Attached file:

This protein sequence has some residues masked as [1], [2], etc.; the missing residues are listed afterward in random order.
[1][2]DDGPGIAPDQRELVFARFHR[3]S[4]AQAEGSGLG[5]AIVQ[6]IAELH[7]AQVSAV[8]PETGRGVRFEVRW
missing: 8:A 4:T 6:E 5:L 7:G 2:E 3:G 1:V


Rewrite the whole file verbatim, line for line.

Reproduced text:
This protein sequence has some residues masked as [1], [2], etc.; the missing residues are listed afterward in random order.
[1][2]DDGPGIAPDQRELVFARFHR[3]S[4]AQAEGSGLG[5]AIVQ[6]IAELH[7]AQVSAV[8]PETGRGVRFEVRW
missing: 8:A 4:T 6:E 5:L 7:G 2:E 3:G 1:V